In 2008, the year after Mylan purchased the rights to the EpiPen, the company’s lobbying budget topped a million dollars, according to data maintained by the Center for Responsive Politics.
By comparison, in 2007, that same lobbying budget was much closer to a quarter of a million.
In 2013, as Mylan was in the process of spending $1.5 million lobbying its members, Congress passed the School Access to Emergency Epinephrine Act.
The amount EpiPen's parent company spent on lobbying has increased over the years.
The law would allow schools across the country to carry epinephrine auto-injectors and administer a dosage to students who appear to be having a life-threatening allergic reaction.
Today 49 states allow schools to stock injectable epinephrine. Colorado passed its law in 2013.
While the laws are generally heralded for saving lives, they have also allowed Mylan to increase its brand awareness in a market that has grown decidedly void of any serious competitors.
“If you look at it strictly from a brand awareness and marketing standpoint, it was brilliant,” said Bud Bilanch, who once worked for a giant pharmaceutical company and now teaches at the Daniels College of Business at the University of Denver.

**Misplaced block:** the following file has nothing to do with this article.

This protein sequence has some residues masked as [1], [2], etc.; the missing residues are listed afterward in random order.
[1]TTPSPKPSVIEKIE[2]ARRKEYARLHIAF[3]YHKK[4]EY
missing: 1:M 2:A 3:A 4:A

Yet Mylan didn’t stop with just changing laws.
The federal government now requires all payments by pharmaceutical companies to doctors be publicly disclosed.
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The requirement provides a window into the world of Mylan as it tried to befriend doctors with the power to recommend the product to patients.
In 2013, Mylan handed out $685,000 in EpiPen-related payments and giveaways to doctors across the United States. In 2014, the company upped the number to $1,158,000. Last year, Mylan distributed $1,208,000 - an increase in payments of nearly 70 percent.
Senators Chuck Grassley (R-IA) and Patrick Leahy (D-VT) have taken $17,000 each.
Some of those doctors started showing up on television news programs talking about allergies and the benefits of EpiPens. Few were ever questioned about their payments from Mylan.
Most of the payments were small, but in 2015, 124 doctors received more than $1000 a piece. Some doctors received higher payments since 2013, several doctors reported receiving multiple payments that added up to more than $50,000.
This year, according to data from Kantar Media, Mylan also spent at least $7,000,000 pushing a television ad titled “Face Your Risk” designed to capture a first-hand account of anaphylactic shock.
All while the price of EpiPens continued to increase. Mylan increased the cost nearly 400 percent since purchasing EpiPen in 2007.